THE level of trade between Singapore and Russia is disproportionate to its potential, and Prime Minister Lee Hsien Loong hopes his visit to Russia this week will give the economic links a much-needed boost.
While trade has risen rapidly in the last 10 years, Russia is still only the Republic's 21st-largest trading partner, he told Russian news agency Tass.
"It should not be like that. If you ask me, in terms of potential, what we can do, I would say we need to do more in trade," he said in an interview done ahead of his four-day working visit to Russia that started on Tuesday.
According to latest figures, bilateral trade between Singapore and Russia amounted to S$7.66 billion in 2015. This was up from S$4.68 billion in 2011.
Mr Lee is now in Moscow for the start of his first bilateral visit to Russia. He will fly to the Black Sea resort city of Sochi on Thursday for the Asean-Russia commemorative summit.
He made the same observation about the state of economic ties between the Association of South-east Asian Nations (Asean) and Russia - that trade has grown but is "not really commensurate" with the importance of Russia in the world, although this is gradually changing.
During the interview, he pointed out the work of the High-Level Russia-Singapore Inter-Governmental Commission, set up in 2009 to strengthen cooperation in areas such as trade, investment, technology and education.
Singapore is planning to negotiate a free-trade agreement (FTA) with the Eurasian Economic Union (EAEU), of which Russia is a part. There are four other members in the union - Armenia, Belarus, Kazakhstan and Kyrgyzstan.
The proposed pact could give Singapore access to a combined market of about 180 million people with a total gross domestic product of US$4.2 trillion.
Mr Lee, noting that the EAEU already has an FTA with Vietnam, said such agreements would strengthen Russia's ties with individual Asean countries and Asean as a whole.
While in the Russian capital, the prime minister said he hoped to meet the country's business leaders and pique their interest about investing in Singapore.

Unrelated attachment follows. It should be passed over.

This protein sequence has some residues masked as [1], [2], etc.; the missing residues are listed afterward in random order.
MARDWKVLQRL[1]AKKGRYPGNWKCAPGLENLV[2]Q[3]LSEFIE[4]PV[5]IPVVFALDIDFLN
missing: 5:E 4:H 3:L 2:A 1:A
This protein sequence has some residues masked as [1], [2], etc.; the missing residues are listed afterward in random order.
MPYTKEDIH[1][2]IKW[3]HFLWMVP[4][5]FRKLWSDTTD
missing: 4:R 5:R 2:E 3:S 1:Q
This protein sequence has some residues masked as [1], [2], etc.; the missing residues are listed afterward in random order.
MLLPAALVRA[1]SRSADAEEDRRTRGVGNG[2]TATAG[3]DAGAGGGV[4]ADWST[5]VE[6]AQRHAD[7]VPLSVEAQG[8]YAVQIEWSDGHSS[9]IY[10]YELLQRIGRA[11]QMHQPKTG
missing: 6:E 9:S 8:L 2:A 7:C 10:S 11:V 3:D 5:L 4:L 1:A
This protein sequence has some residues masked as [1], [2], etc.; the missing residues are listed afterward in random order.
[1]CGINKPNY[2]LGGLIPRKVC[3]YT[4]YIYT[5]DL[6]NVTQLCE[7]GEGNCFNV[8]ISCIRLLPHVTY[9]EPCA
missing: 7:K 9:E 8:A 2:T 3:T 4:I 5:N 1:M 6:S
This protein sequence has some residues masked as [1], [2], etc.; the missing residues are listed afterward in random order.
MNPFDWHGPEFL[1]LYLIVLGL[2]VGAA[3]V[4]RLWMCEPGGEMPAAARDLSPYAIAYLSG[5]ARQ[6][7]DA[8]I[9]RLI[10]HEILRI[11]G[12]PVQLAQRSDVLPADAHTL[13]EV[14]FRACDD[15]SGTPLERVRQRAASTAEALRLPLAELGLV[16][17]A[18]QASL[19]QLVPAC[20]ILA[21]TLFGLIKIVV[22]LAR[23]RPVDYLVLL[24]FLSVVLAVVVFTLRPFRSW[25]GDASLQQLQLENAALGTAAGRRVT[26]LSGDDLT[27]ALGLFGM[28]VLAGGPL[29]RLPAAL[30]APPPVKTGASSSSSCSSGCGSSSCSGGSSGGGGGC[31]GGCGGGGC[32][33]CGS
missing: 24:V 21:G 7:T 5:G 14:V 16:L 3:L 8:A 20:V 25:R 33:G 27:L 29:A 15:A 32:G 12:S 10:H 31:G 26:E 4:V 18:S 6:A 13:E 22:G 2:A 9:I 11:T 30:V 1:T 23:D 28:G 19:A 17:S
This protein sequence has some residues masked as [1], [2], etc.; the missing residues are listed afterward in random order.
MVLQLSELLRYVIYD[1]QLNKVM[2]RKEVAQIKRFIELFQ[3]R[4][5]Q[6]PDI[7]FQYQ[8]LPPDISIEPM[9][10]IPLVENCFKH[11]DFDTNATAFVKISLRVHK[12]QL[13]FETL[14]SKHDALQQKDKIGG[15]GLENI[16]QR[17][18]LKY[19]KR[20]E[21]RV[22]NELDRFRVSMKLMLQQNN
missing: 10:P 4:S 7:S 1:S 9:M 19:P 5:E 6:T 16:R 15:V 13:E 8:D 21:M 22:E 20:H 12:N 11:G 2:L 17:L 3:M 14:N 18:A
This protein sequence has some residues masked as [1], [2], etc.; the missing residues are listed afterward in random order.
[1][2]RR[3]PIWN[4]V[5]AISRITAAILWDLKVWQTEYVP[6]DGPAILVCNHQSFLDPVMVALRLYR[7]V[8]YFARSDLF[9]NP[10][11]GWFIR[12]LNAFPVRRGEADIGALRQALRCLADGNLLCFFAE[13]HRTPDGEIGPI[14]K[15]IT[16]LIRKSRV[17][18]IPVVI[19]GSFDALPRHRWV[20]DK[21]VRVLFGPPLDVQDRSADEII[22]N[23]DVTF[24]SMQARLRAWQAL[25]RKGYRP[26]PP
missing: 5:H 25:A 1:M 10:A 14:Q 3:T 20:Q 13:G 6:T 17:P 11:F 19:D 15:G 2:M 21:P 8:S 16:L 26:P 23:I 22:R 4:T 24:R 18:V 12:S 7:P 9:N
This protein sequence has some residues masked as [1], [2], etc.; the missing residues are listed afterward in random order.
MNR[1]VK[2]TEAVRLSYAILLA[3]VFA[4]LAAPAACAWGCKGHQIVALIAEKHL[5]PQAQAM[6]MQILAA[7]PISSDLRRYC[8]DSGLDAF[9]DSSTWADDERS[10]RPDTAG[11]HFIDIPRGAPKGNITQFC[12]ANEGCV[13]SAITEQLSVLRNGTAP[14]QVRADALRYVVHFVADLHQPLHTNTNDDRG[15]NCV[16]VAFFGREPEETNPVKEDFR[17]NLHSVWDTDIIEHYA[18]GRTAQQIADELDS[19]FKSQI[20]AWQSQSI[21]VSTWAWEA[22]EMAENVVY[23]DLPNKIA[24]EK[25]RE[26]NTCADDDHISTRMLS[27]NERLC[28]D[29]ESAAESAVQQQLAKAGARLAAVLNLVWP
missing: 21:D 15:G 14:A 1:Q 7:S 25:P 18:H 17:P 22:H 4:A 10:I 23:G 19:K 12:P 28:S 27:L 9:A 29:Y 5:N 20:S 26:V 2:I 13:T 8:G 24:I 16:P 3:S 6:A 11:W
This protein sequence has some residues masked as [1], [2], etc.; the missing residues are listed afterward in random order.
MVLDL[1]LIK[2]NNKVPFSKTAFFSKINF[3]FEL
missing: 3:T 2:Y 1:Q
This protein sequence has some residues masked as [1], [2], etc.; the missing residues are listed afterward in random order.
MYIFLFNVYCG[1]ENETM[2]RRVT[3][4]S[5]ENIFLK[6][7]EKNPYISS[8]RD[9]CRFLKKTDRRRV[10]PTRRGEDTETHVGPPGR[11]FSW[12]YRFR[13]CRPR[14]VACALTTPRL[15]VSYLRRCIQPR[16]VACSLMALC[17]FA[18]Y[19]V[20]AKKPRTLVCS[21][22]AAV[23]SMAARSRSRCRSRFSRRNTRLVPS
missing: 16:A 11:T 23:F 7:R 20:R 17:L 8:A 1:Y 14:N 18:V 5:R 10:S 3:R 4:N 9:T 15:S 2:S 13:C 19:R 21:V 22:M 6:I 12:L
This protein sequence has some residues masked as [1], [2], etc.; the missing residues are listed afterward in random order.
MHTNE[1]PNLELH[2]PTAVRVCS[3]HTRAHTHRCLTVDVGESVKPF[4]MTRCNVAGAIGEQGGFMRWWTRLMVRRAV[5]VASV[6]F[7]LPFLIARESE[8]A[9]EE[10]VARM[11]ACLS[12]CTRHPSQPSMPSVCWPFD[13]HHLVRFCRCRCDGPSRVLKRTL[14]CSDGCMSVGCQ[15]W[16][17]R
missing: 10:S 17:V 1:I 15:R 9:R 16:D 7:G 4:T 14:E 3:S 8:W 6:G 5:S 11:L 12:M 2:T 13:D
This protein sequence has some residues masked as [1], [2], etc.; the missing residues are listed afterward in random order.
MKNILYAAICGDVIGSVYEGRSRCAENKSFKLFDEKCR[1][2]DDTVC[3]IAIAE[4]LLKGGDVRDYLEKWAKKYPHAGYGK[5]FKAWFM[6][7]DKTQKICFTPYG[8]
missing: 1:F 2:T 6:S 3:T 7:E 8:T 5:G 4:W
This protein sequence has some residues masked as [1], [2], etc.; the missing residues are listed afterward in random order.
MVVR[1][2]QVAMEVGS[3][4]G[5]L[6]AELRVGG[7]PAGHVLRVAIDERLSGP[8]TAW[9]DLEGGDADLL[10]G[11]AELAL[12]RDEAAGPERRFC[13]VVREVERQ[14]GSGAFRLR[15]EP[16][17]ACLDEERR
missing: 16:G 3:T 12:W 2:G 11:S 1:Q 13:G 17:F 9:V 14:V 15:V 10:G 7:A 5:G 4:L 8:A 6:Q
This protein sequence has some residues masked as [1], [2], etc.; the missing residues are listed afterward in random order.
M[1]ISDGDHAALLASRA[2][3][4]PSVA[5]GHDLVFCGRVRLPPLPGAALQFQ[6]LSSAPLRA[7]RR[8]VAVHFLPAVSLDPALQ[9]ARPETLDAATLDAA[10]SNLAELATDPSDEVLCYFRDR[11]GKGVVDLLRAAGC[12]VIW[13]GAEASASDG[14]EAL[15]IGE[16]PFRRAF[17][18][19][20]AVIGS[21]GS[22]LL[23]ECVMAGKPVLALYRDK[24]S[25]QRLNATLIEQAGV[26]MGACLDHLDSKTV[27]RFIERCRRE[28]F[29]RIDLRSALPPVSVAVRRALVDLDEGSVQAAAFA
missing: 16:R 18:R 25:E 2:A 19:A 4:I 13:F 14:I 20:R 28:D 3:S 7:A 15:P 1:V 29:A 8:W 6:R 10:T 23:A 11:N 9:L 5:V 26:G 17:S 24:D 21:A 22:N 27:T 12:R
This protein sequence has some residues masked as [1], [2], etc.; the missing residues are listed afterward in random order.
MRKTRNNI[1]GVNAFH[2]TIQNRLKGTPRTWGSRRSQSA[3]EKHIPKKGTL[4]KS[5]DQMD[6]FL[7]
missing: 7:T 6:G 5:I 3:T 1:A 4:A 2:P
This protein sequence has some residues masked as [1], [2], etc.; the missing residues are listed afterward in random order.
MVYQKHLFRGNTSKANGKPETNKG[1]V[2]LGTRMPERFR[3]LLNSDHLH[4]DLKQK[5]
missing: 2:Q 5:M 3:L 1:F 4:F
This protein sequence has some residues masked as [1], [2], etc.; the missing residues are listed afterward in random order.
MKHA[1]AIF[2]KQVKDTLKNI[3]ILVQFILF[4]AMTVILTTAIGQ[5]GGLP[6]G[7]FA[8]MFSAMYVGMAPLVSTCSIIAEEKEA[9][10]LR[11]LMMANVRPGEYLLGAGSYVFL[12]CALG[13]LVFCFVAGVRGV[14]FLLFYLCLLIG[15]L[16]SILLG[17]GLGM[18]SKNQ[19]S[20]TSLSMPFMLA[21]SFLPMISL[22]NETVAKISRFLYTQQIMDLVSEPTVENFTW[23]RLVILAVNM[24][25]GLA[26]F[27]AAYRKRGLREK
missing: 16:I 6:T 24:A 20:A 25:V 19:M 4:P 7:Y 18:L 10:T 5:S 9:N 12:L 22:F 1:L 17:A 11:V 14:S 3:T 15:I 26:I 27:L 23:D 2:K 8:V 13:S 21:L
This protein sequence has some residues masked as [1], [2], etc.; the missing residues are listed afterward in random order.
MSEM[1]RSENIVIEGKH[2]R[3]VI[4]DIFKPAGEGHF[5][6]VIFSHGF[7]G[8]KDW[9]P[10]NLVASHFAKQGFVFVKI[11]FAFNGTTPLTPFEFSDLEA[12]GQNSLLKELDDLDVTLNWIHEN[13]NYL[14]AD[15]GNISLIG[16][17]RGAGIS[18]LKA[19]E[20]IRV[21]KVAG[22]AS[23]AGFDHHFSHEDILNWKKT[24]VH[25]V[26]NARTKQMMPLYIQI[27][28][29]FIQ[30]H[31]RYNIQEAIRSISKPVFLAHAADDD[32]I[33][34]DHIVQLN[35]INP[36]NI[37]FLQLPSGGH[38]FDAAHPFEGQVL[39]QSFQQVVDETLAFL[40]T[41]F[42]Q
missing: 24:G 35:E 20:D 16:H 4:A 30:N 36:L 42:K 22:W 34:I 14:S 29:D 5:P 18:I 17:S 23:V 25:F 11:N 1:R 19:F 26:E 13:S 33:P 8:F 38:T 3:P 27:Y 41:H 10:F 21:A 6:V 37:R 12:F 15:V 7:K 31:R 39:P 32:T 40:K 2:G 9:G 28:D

Top Russian companies such as Lukoil and Gazprom are already operating in Singapore, while Singapore firms such as agri-business Olam International and Changi Airports International are active in Russia.
Singapore and Russia are celebrating 50 years of diplomatic ties this year, and Mr Lee described it as a "major milestone" in the bilateral relationship.
The people-to-people relationships are growing and Singapore is a popular destination for Russians who visit for leisure and business.
Russians also visit the Republic for medical treatment; Mr Lee said there was a need for Russian-speaking doctors who can take care of them.
He disclosed that Singapore is working with the Russian government to build a Russian Cultural Centre in Singapore.
"We have found a site and it is a good location. I think the plans are advanced. I look forward to the day when we see a Russian Orthodox onion dome appearing in Singapore," he said.
As for the Asia-Pacific as a whole, he expressed optimism about the opportunities because of the belief that peace and stability can be maintained in the region. Much will depend on the relationships between the United States and China, although Russia also has a significant role to play in the Korea issue.
There are also other concerns, including the territorial disputes in the South China Sea, and whether these can be managed peacefully.
"I do not say 'solve', because that is very difficult and will take a very long time, but 'manage and prevent it from escalating', and becoming dangerous. Then, we have the potential to build inter-dependence, partnerships and prosperity in the region," he said.
Mr Lee spent Tuesday, the first day of the Moscow leg of his trip, by taking a tour of the Kremlin and meeting the Singapore community at a reception. He also had lunch with a business delegation from the Singapore Business Federation.